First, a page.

Hybrids and electric cars are hot: carmakers are rolling out more models each year, charging stations are popping up all over the city, parking spots are reserved for high-efficiency rides. But what if you, well, haven't really been paying attention?
Here's a primer on where we stand, so you can figure out where you're headed.
What's a hybrid?
Hybrid vehicles utilize a blend of two propulsion methods to provide optimum efficiency. That means you still have to buy gasoline, just not as much. A typical hybrid car is equipped with a high-efficiency engine; one or more electric motors or generators; a suitcase-sized battery pack; and a bunch of smart electronics to manage the group.
Terms to know
- Some of the terms associated with hybrid and electric vehicles:
- kWh: A kilowatt-hour is a measure of electrical energy. Batteries (and battery packs) used by electric vehicles and hybrids are rated by the kWh capacity of their battery pack because it represents how far the auto might travel solely on electric power. One kWh generally has enough energy to propel a car four to five miles.
- Level 1 charging: Charging from a typical wall socket, typically a 110- or 120-volt outlet. Electric vehicles gain five to six miles for every hour they charge on Level 1.
- Level 2 charging: Charging from a 220- or 240-volt outlet. This goes much faster than a regular wall outlet because it pulls more current at a higher voltage. Most electric vehicle owners install Level 2 charging systems in their homes. An EV can get 10 to 60 miles of range per hour of charging, depending on the amperage of the circuit.
- Level 3 charging: Also known as DC fast charging, this is a specialized high-voltage system that can charge a battery pack in about 30 minutes. It requires a special port on the electric vehicle and a special charging station that, as of now, is not widely available.
- Off-peak charging: Charging the battery pack during periods of low demand for electricity, usually at night. This can reduce the cost of charging.
- Parallel hybrid: A vehicle in which drive power is supplied by both an electric motor and a combustion engine working together. The Toyota Prius is a parallel hybrid.
- Range anxiety: Fear of not having enough power in the battery to get to a destination.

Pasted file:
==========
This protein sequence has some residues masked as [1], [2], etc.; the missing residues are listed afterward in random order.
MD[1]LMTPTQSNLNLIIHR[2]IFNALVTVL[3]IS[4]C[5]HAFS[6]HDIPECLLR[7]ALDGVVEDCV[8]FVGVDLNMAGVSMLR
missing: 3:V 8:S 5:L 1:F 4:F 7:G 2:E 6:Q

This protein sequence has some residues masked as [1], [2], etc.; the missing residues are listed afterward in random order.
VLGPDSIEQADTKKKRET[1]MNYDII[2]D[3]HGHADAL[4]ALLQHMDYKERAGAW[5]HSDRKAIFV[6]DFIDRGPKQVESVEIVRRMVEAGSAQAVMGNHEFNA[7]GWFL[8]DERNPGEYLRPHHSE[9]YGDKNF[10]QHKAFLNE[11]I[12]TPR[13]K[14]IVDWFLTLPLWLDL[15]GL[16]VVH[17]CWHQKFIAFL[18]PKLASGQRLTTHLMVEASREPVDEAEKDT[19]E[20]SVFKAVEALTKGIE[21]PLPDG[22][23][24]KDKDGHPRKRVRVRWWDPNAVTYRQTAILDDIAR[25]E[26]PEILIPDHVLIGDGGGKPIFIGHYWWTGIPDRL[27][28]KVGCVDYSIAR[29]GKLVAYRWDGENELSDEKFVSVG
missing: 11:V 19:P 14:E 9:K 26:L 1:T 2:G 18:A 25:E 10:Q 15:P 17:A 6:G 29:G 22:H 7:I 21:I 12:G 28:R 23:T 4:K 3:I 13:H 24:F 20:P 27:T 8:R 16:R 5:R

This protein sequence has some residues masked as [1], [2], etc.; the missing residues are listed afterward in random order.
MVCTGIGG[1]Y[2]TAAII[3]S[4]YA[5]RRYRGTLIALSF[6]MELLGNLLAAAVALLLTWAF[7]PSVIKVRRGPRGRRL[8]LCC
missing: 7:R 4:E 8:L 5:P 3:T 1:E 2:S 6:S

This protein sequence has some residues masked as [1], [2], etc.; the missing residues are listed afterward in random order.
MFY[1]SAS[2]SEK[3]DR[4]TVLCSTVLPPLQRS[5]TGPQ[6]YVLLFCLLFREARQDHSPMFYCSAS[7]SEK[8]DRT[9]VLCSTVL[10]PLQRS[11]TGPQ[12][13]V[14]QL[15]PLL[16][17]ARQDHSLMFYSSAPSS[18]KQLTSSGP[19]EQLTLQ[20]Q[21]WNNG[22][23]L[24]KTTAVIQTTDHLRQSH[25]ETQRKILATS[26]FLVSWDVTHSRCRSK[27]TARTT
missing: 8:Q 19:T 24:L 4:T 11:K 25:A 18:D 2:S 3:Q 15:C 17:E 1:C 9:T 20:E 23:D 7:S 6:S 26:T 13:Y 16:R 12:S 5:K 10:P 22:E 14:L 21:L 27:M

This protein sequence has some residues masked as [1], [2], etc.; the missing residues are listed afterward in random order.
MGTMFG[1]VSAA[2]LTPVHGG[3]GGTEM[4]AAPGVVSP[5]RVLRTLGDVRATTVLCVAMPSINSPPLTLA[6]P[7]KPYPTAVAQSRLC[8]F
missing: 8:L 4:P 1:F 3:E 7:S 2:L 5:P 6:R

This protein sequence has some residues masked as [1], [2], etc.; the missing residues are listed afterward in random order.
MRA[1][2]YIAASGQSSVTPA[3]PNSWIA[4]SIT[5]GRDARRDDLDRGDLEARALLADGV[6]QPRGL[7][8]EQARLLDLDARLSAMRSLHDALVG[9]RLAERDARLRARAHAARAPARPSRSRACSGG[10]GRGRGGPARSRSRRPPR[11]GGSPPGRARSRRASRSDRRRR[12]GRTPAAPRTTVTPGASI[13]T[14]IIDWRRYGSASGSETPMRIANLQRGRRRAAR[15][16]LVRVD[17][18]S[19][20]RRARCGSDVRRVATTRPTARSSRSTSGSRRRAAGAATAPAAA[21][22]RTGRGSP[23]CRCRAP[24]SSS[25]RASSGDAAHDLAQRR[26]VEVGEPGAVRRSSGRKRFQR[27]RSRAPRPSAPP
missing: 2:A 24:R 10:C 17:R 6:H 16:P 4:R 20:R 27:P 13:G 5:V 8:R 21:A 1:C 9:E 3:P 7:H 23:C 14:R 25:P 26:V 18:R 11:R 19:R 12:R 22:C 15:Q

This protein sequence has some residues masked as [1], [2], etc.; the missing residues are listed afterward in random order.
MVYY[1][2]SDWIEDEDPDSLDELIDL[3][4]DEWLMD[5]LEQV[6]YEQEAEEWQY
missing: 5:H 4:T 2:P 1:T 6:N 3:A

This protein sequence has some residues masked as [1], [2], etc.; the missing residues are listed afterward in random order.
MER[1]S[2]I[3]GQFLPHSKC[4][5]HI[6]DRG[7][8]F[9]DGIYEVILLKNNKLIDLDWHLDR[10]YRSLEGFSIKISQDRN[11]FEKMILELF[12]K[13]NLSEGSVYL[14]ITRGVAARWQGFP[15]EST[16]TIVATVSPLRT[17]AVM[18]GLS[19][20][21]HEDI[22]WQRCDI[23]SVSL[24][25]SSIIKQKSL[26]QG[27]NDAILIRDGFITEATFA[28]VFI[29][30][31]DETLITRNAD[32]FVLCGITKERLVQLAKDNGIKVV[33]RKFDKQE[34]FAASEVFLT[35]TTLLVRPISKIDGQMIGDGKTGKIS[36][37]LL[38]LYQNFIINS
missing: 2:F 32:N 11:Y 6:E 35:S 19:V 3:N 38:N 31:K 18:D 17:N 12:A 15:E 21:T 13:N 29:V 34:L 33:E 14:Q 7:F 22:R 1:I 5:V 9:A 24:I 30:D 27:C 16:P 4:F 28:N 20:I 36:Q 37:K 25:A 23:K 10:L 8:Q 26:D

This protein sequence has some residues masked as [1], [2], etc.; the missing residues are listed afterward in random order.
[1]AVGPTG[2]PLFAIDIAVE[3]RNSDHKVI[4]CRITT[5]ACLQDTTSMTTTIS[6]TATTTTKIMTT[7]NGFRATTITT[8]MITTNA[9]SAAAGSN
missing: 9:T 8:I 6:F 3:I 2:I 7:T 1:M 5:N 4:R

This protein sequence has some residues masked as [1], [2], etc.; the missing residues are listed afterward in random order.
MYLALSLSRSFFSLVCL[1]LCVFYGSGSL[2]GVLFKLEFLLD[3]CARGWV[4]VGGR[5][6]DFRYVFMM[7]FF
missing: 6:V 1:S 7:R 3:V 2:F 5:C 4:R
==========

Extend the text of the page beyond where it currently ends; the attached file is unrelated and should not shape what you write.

- Series hybrid vehicle: A vehicle in which power is delivered to the drive wheels solely by an electric motor but which uses a combustion engine to provide electric energy to the battery or the electric motor. The Chevy Volt is a series hybrid.
- ZEV: A zero-emission vehicle. That means no pollutants come out of its tailpipe. Such vehicles include electric cars and fuel-cell vehicles and often qualify for government sales incentives and other perks such as carpool-lane permits.
A hybrid system recycles a significant amount of energy to the battery pack for future use as you drive. Since it does the charging for you, you don't have to plug it in and you don't have to worry about the battery dying mid-trip.
Examples: The Toyota Prius is the standard-bearer. It gets 50 mpg and is the top-selling hybrid in the world. The Honda Insight was another early hybrid; it gets 41 mpg. There are now several hybrid versions of familiar cars and SUVs, such as the Toyota Camry, the Ford Fusion and the Porsche Cayenne. There's even a hybrid version of the Cadillac Escalade, which gets 21 mpg.
So what's a plug-in hybrid?
These vehicles have a battery pack that, as you'd guess, can be charged through an electrical outlet. They get a longer range thanks to the extra juice, and can often be driven for short stretches on electric power alone. Like a regular hybrid, they have a combustion engine that runs on gasoline that also helps charge the battery. You may see the acronyms PHEV or PHV in relation to plug-in hybrids.